Cobb & Co.

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Pale Ale
Letterhead 1948
Courtesy Rod Jones
Courtesy Rod Jones

Cobb & Co. (Brewers) Ltd, Margate Brewery, 27 King Street, Margate, Kent

Founded 1673. Private company registered July 1947. Acquired by Whitbread & Co. Ltd in January 1968 with 40 public houses.

Brewery closed October 1968 and was demolished July 1971.

Cobbs newpaper article.jpg

Peter Moynihan writes:-

We all know that Cobb’s Margate Brewery was purchased by Whitbread in the late 1960s but this newspaper extract has it being offered for sale in the 1930s.

The court case referred to was a family dispute over the administration of the estate of the late Francis Marsden Cobb, who had died early in 1937 at the age of 91. Educated at Tonbridge School, F.M. Cobb had joined the family business in 1864 and acquired sole control about 1893, although he had taken no part in the business since 1927. He was a keen angler, championship shot, a noted horse breeder, hunted with the Thanet Harriers and participated fully in the administrative and social life of Margate. He also appears to have had another great interest in life. He married twice and fathered seven children by his first wife, and a further six by his second! And thereby hangs a tale, he left no Will!

Probate was granted to his widow, Agnes Elizabeth Cobb, and “other family members”. However, Agnes did not long outlive her husband, further complicating the issue; she died in October of the same year.

When the case opened in the Court of Chancery it was stated that the bulk of F.M. Cobb’s gross estate of £319,309 was tied up in the brewery which was valued for probate at £233,000 with a further £13,000 for “stock, etc”.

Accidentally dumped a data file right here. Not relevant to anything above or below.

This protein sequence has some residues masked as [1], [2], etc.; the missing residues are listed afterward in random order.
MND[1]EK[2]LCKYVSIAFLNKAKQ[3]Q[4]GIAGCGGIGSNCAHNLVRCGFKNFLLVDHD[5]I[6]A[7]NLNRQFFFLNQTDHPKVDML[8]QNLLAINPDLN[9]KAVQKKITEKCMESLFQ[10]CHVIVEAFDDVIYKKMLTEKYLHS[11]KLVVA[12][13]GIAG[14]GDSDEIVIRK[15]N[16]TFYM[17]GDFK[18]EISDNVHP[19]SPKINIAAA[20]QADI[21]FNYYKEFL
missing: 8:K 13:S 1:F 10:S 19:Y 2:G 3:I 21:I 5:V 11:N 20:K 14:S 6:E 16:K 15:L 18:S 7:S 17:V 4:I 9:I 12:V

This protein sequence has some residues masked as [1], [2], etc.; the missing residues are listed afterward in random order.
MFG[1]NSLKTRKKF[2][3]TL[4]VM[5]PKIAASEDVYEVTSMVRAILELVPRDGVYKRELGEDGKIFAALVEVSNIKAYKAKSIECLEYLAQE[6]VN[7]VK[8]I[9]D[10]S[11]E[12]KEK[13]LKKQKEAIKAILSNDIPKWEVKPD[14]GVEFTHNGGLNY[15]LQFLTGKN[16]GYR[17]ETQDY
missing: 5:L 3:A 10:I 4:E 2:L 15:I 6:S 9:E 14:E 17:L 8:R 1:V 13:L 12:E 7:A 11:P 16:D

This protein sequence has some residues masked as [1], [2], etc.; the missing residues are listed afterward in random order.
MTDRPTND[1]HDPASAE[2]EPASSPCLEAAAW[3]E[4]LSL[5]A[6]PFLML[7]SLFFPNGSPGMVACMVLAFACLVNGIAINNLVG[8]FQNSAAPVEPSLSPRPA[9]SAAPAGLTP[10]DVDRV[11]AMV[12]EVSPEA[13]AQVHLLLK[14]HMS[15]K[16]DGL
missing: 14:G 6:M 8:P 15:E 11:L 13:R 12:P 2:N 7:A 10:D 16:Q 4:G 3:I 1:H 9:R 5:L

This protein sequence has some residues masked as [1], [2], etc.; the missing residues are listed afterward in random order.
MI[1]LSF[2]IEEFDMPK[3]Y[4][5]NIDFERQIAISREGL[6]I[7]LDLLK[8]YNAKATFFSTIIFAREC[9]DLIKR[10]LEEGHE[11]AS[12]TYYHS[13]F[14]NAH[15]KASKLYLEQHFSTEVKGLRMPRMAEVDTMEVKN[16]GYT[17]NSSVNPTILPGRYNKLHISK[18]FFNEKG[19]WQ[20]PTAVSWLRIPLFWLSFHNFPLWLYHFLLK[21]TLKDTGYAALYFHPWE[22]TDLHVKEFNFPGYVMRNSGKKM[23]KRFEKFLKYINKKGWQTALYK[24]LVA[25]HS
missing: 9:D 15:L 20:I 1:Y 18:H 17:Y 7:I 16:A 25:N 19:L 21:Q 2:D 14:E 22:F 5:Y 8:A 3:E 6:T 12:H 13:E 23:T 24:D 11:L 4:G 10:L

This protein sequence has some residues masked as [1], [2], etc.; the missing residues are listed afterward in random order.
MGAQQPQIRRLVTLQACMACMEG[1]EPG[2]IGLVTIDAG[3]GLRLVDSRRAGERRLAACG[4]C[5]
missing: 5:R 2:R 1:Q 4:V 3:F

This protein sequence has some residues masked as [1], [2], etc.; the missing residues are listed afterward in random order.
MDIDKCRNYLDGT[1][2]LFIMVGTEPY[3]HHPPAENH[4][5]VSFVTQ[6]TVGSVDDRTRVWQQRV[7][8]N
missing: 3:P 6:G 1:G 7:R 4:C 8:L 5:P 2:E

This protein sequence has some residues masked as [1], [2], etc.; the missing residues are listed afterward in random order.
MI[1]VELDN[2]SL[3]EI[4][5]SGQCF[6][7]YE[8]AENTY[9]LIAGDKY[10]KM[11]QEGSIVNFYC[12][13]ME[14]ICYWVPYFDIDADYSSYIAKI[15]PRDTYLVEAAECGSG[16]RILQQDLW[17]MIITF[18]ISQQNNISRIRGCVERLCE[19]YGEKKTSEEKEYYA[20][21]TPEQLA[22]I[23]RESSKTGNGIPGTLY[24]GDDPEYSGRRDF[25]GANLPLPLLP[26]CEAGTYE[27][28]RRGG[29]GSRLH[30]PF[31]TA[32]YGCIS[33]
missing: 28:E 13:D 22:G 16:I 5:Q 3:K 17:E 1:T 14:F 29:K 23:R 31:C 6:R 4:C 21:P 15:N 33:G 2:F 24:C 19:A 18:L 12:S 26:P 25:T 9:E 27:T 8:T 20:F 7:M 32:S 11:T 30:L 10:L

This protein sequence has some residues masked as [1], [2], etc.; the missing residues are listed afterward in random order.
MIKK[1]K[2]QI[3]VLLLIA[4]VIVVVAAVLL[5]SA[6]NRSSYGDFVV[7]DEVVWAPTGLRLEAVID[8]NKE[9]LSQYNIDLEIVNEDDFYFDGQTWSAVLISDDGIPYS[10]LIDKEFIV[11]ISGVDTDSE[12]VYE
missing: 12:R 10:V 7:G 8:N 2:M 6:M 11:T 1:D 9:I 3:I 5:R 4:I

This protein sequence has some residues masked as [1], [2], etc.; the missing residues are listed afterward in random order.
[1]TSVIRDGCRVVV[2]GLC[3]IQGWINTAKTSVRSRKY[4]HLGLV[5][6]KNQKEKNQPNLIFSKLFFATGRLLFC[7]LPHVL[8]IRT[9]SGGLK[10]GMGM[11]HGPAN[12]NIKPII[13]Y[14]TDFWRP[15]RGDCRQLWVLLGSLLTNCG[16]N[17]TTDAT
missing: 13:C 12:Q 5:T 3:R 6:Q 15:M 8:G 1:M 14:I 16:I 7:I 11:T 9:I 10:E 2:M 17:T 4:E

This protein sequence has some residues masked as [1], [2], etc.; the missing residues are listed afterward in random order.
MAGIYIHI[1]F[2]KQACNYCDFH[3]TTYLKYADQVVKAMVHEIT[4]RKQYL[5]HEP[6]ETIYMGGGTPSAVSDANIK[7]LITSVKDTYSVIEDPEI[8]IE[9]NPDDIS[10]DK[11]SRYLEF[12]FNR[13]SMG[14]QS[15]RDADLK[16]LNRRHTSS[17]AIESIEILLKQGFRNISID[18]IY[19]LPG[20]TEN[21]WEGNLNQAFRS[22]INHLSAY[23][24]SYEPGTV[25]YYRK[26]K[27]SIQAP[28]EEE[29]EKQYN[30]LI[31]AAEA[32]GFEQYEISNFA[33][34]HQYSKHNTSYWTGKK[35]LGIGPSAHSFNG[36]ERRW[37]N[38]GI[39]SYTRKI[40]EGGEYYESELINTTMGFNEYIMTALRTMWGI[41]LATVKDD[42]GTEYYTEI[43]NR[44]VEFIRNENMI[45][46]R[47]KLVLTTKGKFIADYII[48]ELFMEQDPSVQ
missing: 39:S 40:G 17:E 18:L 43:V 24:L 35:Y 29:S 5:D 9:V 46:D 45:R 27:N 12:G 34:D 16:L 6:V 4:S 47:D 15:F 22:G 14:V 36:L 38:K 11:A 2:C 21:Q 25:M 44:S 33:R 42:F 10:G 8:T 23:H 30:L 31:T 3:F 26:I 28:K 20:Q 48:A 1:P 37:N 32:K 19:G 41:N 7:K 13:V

Rather frustratingly for us now, both parties asked that due to the embarrassment of discussing cold, hard cash in open court, that the case should be heard ‘in camera’, to which the judge agreed!

So why was the Margate Brewery not sold at this time? Well, the answer may lie in the date of the newspaper piece – September 2nd 1939. The following day war was declared on Germany and suddenly everybody had greater concern to think about. The lawyers were still trying to sell the concern in 1941. They offered it privately to Shepherd Neame Ltd, presumably because one of F.M. Cobb's daughters, Maud Kathleen Frances Cobb, had married Harry Sydney Neame in 1899. For whatever reason, Sheps did not take up the offer and finally Cobbs was registered as a private company, Cobb & Co. (Brewers) Ltd, in July 1947 under Francis Rupert Cobb.

Following closure of the brewery, Ian Nairn wrote in the Sunday Times;

"... one of the best Georgian breweries in England ... all gone; the beer absorbed into the Whitbread umbrella - which here seems more like a vacuum cleaner - the brewery demolished in 1970. No developer seems interested in the resulting hole."

Courtesy of Roy Denison

Images of the brewery: